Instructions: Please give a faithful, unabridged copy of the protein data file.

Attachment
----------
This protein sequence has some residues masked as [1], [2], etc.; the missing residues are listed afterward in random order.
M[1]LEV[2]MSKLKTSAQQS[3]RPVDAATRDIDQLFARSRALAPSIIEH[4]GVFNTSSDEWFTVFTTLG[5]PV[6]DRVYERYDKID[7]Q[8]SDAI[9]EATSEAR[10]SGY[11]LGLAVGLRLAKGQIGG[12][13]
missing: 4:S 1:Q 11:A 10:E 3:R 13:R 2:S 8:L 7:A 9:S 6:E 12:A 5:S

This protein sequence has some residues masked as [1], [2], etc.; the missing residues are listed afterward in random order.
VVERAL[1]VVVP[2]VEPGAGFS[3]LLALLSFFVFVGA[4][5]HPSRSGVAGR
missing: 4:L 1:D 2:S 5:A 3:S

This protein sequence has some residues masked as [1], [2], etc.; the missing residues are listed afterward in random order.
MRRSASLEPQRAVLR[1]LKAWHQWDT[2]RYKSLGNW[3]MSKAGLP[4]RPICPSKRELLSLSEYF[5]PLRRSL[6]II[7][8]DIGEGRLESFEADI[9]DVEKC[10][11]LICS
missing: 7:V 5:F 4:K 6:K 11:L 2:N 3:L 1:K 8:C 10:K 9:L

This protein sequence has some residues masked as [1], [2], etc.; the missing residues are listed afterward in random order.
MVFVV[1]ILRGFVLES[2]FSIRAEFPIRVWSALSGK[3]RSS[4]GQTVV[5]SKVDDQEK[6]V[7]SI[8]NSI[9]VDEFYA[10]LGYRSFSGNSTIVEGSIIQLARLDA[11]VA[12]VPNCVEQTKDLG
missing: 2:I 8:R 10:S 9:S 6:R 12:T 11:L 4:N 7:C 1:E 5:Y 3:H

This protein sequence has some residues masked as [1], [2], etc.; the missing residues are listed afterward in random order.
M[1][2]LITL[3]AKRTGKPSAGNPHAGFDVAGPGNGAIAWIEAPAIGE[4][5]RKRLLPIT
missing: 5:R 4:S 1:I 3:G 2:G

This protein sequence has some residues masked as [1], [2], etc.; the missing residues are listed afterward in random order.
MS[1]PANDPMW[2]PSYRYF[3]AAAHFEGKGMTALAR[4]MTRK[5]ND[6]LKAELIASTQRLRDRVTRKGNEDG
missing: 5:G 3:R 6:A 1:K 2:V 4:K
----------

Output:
This protein sequence has some residues masked as [1], [2], etc.; the missing residues are listed afterward in random order.
M[1]LEV[2]MSKLKTSAQQS[3]RPVDAATRDIDQLFARSRALAPSIIEH[4]GVFNTSSDEWFTVFTTLG[5]PV[6]DRVYERYDKID[7]Q[8]SDAI[9]EATSEAR[10]SGY[11]LGLAVGLRLAKGQIGG[12][13]
missing: 4:S 1:Q 11:A 10:E 3:R 13:R 2:S 8:L 7:A 9:S 6:E 12:A 5:S

This protein sequence has some residues masked as [1], [2], etc.; the missing residues are listed afterward in random order.
VVERAL[1]VVVP[2]VEPGAGFS[3]LLALLSFFVFVGA[4][5]HPSRSGVAGR
missing: 4:L 1:D 2:S 5:A 3:S

This protein sequence has some residues masked as [1], [2], etc.; the missing residues are listed afterward in random order.
MRRSASLEPQRAVLR[1]LKAWHQWDT[2]RYKSLGNW[3]MSKAGLP[4]RPICPSKRELLSLSEYF[5]PLRRSL[6]II[7][8]DIGEGRLESFEADI[9]DVEKC[10][11]LICS
missing: 7:V 5:F 4:K 6:K 11:L 2:N 3:L 1:K 8:C 10:K 9:L

This protein sequence has some residues masked as [1], [2], etc.; the missing residues are listed afterward in random order.
MVFVV[1]ILRGFVLES[2]FSIRAEFPIRVWSALSGK[3]RSS[4]GQTVV[5]SKVDDQEK[6]V[7]SI[8]NSI[9]VDEFYA[10]LGYRSFSGNSTIVEGSIIQLARLDA[11]VA[12]VPNCVEQTKDLG
missing: 2:I 8:R 10:S 9:S 6:R 12:T 11:L 4:N 7:C 1:E 5:Y 3:H

This protein sequence has some residues masked as [1], [2], etc.; the missing residues are listed afterward in random order.
M[1][2]LITL[3]AKRTGKPSAGNPHAGFDVAGPGNGAIAWIEAPAIGE[4][5]RKRLLPIT
missing: 5:R 4:S 1:I 3:G 2:G

This protein sequence has some residues masked as [1], [2], etc.; the missing residues are listed afterward in random order.
MS[1]PANDPMW[2]PSYRYF[3]AAAHFEGKGMTALAR[4]MTRK[5]ND[6]LKAELIASTQRLRDRVTRKGNEDG
missing: 5:G 3:R 6:A 1:K 2:V 4:K